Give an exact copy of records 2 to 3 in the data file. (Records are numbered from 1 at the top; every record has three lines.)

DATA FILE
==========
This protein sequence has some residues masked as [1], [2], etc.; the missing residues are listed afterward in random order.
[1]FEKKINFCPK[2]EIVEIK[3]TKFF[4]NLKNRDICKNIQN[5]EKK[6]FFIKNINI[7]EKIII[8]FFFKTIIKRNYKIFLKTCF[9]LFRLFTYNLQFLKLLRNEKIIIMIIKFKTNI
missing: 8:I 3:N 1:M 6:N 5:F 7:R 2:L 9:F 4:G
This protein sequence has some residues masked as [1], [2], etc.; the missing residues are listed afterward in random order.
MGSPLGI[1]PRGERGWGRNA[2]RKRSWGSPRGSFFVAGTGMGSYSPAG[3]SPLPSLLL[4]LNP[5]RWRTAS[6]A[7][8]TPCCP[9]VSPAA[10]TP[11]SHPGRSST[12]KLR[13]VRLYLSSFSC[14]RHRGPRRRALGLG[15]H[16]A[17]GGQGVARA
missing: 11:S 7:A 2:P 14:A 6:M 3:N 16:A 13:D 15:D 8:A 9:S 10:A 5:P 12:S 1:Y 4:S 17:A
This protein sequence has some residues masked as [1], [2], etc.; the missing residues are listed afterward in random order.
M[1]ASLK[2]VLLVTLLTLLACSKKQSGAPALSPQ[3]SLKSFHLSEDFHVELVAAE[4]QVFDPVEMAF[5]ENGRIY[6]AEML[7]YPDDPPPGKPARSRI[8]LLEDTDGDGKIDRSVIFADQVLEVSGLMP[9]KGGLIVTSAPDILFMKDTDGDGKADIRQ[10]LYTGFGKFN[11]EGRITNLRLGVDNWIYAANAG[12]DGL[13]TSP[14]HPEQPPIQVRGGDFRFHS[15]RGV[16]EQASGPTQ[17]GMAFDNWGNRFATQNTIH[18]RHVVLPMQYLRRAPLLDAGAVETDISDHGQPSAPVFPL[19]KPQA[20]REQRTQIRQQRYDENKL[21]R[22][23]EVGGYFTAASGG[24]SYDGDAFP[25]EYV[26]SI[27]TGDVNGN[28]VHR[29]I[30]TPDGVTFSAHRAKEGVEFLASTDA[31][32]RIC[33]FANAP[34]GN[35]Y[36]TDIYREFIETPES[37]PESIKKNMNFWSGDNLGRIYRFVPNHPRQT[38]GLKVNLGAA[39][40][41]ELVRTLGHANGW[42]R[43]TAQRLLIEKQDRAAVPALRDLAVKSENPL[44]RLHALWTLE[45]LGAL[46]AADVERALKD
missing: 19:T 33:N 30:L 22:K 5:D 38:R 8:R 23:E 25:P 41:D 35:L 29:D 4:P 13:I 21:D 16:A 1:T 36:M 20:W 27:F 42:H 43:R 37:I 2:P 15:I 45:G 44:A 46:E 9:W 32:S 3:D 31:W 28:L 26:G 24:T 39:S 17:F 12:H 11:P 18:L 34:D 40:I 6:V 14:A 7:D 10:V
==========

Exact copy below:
This protein sequence has some residues masked as [1], [2], etc.; the missing residues are listed afterward in random order.
MGSPLGI[1]PRGERGWGRNA[2]RKRSWGSPRGSFFVAGTGMGSYSPAG[3]SPLPSLLL[4]LNP[5]RWRTAS[6]A[7][8]TPCCP[9]VSPAA[10]TP[11]SHPGRSST[12]KLR[13]VRLYLSSFSC[14]RHRGPRRRALGLG[15]H[16]A[17]GGQGVARA
missing: 11:S 7:A 2:P 14:A 6:M 3:N 16:A 13:D 15:D 8:A 9:S 10:A 5:P 12:S 1:Y 4:S 17:A
This protein sequence has some residues masked as [1], [2], etc.; the missing residues are listed afterward in random order.
M[1]ASLK[2]VLLVTLLTLLACSKKQSGAPALSPQ[3]SLKSFHLSEDFHVELVAAE[4]QVFDPVEMAF[5]ENGRIY[6]AEML[7]YPDDPPPGKPARSRI[8]LLEDTDGDGKIDRSVIFADQVLEVSGLMP[9]KGGLIVTSAPDILFMKDTDGDGKADIRQ[10]LYTGFGKFN[11]EGRITNLRLGVDNWIYAANAG[12]DGL[13]TSP[14]HPEQPPIQVRGGDFRFHS[15]RGV[16]EQASGPTQ[17]GMAFDNWGNRFATQNTIH[18]RHVVLPMQYLRRAPLLDAGAVETDISDHGQPSAPVFPL[19]KPQA[20]REQRTQIRQQRYDENKL[21]R[22][23]EVGGYFTAASGG[24]SYDGDAFP[25]EYV[26]SI[27]TGDVNGN[28]VHR[29]I[30]TPDGVTFSAHRAKEGVEFLASTDA[31][32]RIC[33]FANAP[34]GN[35]Y[36]TDIYREFIETPES[37]PESIKKNMNFWSGDNLGRIYRFVPNHPRQT[38]GLKVNLGAA[39][40][41]ELVRTLGHANGW[42]R[43]TAQRLLIEKQDRAAVPALRDLAVKSENPL[44]RLHALWTLE[45]LGAL[46]AADVERALKD
missing: 19:T 33:N 30:L 22:K 5:D 38:R 8:R 23:E 25:P 41:D 35:L 29:D 4:P 13:I 21:D 16:A 1:T 36:M 20:W 27:F 42:H 43:R 37:I 2:P 15:I 45:G 44:A 46:E 9:W 32:S 3:D 31:W 28:L 26:G 24:T 39:S 17:F 12:H 11:P 18:L 34:D 40:I 6:V 14:A 7:D 10:V